Berger’s Little Big Man
    Norris’ The Octopus
    Connell’s Son of the Morning Star (non-fiction)
    Take 2 before retiring and call me in the morning.

  4. Stewart said:

    Thanks, Phillip. I’ve been thinking of getting the two Guthrie novels that you mention, because I’d like to get round to reading the Pulitzer winners and The Way West won it back in 1950.

    Brian Moore’s Black Robe is out of print in the UK, like most of his novels. He’s someone I keep meaning to get around to.

  5. Phillip said:

    The Pulitzer was given to The Way West, some people say, because the commitee knew Guthrie should have gotten it for The Big Sky. But I think West holds its own. He tries (and succeeds) in doing two different things in the two books.
    Moore could be very good or very bad. I liked his Judith Hearne too.

  6. Loren said:

    Cormac McCarthy’s Border Trilogy (The Crossing, All the Pretty Horses…I can’t remember the name of the third right now) is another essential landmark in the literary territory of the American Western. God I love that guys writing!

Leave a Reply

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6 responses to Ron Hansen: The Assassination Of Jesse James By The Coward Robert Ford

  1. Stewart said:

    Well, I finally saw the film and while it’s good to sit for three hours rather than three days and get the same story, I thought it was an amazing realisation, let down only by the rapid conclusion that felt off-key without the detailed back story offered in the novel.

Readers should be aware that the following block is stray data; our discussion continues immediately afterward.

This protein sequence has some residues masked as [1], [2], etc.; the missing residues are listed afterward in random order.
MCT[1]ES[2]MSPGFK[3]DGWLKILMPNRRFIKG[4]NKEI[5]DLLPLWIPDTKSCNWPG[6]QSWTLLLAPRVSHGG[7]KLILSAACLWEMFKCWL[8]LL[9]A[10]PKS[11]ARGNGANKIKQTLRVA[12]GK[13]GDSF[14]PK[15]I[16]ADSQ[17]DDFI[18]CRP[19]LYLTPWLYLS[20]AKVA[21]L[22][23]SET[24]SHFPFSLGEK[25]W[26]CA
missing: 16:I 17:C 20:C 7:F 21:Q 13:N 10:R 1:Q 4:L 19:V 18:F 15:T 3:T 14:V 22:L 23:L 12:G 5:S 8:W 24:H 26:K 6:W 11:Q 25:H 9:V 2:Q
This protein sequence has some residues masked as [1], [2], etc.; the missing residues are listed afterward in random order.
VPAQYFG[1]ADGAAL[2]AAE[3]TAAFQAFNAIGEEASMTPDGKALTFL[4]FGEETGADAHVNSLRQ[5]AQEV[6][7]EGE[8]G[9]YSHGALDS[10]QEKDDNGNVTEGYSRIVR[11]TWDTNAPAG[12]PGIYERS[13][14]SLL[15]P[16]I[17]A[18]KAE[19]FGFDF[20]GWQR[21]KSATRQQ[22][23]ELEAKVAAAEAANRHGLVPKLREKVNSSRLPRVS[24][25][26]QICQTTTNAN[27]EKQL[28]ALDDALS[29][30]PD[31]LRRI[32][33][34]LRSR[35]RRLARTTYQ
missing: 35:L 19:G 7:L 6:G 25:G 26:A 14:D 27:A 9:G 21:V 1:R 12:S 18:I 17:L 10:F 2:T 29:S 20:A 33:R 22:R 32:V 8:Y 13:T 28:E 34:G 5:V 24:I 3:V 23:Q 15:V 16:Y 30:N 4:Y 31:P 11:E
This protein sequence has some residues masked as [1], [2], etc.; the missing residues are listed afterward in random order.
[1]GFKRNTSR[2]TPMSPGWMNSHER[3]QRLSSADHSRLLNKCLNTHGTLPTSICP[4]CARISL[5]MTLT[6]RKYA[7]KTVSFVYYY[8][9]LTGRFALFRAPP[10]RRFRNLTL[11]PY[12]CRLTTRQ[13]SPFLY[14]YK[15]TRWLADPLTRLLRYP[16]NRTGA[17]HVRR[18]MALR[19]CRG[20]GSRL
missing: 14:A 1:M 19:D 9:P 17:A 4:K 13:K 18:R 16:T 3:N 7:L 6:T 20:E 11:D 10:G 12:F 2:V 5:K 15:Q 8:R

I don’t tend to write film reviews so here’s a fantastic consideration of the film at These Glory Days.

  2. Pingback: booklit - book reviews » Blog Archive » Gilbert Adair: The Dreamers

  3. Phillip said:

    There are so many great westerns. An almost-exclusively American genre, and overlooked. Forgotten.
    Guthrie’s The Big Sky and The Way West
    Hall’s Warlock
    Clark’s The Ox-Bow Incident and Track of the Cat
    Richter’s The Trees
    Lott’s The Last Hunt
    Moore’s Black Robe
    Manfred’s Lord Grizzly
    Taylor’s The Travels of Jamie McPheeters
    Berger’s Little Big Man
    Norris’ The Octopus
    Connell’s Son of the Morning Star (non-fiction)
    Take 2 before retiring and call me in the morning.

  4. Stewart said:

    Thanks, Phillip. I’ve been thinking of getting the two Guthrie novels that you mention, because I’d like to get round to reading the Pulitzer winners and The Way West won it back in 1950.

    Brian Moore’s Black Robe is out of print in the UK, like most of his novels. He’s someone I keep meaning to get around to.

  5. Phillip said:

    The Pulitzer was given to The Way West, some people say, because the commitee knew Guthrie should have gotten it for The Big Sky. But I think West holds its own. He tries (and succeeds) in doing two different things in the two books.
    Moore could be very good or very bad. I liked his Judith Hearne too.

  6. Loren said:

    Cormac McCarthy’s Border Trilogy (The Crossing, All the Pretty Horses…I can’t remember the name of the third right now) is another essential landmark in the literary territory of the American Western. God I love that guys writing!

Leave a Reply

Your email address will not be published. Required fields are marked *